0 - Heuristic overcommit handling. Obvious overcommits of address space are refused. Used for a typical system. It ensures a seriously wild allocation fails while allowing overcommit to reduce swap usage. root is allowed to allocate slighly more memory in this mode. This is the default.
1 - Always overcommit. Appropriate for some scientific applications.
2 - Don't overcommit. The total address space commit for the system is not permitted to exceed swap plus a configurable percentage (default is 50) of physical RAM. Depending on the percentage you use, in most situations this means a process will not be killed while attempting to use already-allocated memory but will receive errors on memory allocation as appropriate.

page-cluster (vm.page-cluster)
This controls the number of pages which are written to swap in a single attempt. The swap I/O size.

It is a logarithmic value - setting it to zero means "1 page", setting it to 1 means "2 pages", setting it to 2 means "4 pages", etc.

The default value is three (eight pages at a time). There may be some small benefits in tuning this to a different value if your workload is swap-intensive.

panic_on_oom (vm.panic_on_oom)
This enables or disables panic on out-of-memory feature. If this is set to 1, the kernel panics when out-of-memory happens. If this is set to 0, the kernel will kill some rogue process, by calling oom_kill().

Usually, oom_killer can kill rogue processes and system will survive. If you want to panic the system rather than killing rogue processes, set this to 1.

The default value is 0.

Panic is a system error that is detected by the kernel.

dirty_expire_centisecs (vm.dirty_expire_centisecs)
How old "dirty" data should be before the kernel considers it old enough to be written to disk. It is expressed in 100ths of a second.

dirty_writeback_centisecs (vm.dirty_writeback_centisecs)
This is the interval of when the writeback daemons periodically wake up and write "old" data out to disk. It is expressed in 100ths of a second.

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The Following 37 Users Say Thank You to tazlooney89 For This Useful Post: [ View ] Gift tazlooney89 Ad-Free
 
 
27th April 2012, 07:43 PM |#2  
RealVishnu14's Avatar
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Woah.!!

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27th April 2012, 07:44 PM |#3  
Post Flashable ZIP
Tenfold huh? should give it a try..

EDIT (updated):
Heres a flashable zip to make things a little easier:

Instructions:
1. Reboot to CWM
2. Mount system
3. Flash

DOES IT WORK?
See for yourself

v2-04/30/2012 [without semi-colons of sysctl.conf (refer Step 2) & removed extra lines of 10sysctl (refer step 3)]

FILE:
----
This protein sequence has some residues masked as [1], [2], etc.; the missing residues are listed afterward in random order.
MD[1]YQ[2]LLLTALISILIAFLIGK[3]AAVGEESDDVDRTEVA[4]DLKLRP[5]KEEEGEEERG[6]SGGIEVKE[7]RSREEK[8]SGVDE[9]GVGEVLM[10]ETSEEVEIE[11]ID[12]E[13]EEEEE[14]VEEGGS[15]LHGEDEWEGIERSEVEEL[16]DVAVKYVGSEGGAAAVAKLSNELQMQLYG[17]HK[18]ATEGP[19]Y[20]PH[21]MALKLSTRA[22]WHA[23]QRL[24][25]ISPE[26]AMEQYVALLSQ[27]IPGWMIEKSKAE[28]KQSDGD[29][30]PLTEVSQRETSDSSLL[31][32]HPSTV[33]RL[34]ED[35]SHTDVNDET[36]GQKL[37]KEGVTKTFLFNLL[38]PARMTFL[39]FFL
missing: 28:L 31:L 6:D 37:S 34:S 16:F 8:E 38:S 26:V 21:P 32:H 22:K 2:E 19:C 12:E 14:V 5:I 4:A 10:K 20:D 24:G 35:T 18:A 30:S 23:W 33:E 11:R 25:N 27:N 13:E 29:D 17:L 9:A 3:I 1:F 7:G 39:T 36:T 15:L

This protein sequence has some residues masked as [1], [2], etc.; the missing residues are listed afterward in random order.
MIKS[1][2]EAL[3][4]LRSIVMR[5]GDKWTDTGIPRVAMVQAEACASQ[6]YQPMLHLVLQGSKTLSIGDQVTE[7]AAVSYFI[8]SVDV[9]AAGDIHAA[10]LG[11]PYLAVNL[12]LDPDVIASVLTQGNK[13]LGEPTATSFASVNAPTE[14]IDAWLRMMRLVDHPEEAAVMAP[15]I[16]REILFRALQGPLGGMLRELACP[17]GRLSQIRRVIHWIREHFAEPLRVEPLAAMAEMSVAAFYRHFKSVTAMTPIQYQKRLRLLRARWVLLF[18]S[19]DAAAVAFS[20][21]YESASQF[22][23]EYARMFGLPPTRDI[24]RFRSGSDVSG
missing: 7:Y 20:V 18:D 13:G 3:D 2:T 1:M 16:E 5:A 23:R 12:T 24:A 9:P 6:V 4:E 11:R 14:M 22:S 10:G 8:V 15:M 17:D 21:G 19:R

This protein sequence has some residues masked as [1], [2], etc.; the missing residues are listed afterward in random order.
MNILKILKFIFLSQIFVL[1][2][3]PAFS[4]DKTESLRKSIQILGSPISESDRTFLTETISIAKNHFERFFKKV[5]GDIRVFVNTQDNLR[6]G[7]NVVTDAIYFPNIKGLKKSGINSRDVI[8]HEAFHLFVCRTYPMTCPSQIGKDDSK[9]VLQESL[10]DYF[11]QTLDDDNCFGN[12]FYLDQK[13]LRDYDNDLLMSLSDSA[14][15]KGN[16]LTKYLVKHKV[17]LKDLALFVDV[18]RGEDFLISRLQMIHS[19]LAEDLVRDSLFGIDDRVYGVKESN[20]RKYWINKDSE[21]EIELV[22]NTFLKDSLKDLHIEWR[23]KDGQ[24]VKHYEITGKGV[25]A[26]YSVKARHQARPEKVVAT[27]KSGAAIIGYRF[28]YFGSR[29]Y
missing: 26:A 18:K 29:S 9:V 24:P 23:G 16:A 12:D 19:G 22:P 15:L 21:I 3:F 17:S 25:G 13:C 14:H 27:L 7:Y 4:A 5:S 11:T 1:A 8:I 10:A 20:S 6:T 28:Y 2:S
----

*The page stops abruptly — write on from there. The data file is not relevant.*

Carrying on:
Attached Files
File Type: zip Battery life mod flashable.zip - [Click for QR Code] (128.5 KB, 1925 views)
File Type: zip Battery_life_mod_flashable_v2.zip - [Click for QR Code] (128.4 KB, 2621 views)
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27th April 2012, 07:44 PM |#4  
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pure AWESOMENESS

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27th April 2012, 08:01 PM |#5  
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Is it working. For ace?????

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27th April 2012, 08:10 PM |#6  
PulseDroid's Avatar
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Anyone comfirm this working?
27th April 2012, 08:38 PM |#8  
WiCiO_MeDi's Avatar
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Sure.. after 30min from the first post someone definitely will answer if it extends battery life

Let's see who'll be the first to notice that his bettery last longer
27th April 2012, 08:54 PM |#9  
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Thanks for sharing this

Is it compatible with CM9?
27th April 2012, 09:24 PM |#10  
keynith's Avatar
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I installed this on my 2.3.6 based ROM and everything is smooth so far. I also ran the supercharger scripts and all 3 had no errors just in case anyone was wondering if they'd conflict with eachother.
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27th April 2012, 09:28 PM |#11  
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/me Flashed,charging Batt ... ->Start
Testing ...edit with notes follows in 24h ...
Thx 4 sharing
(Edit) for me the battery jumps stopped,its more accurate...but i dont have more battery life.

Verstuurd va men ace via Tapatalk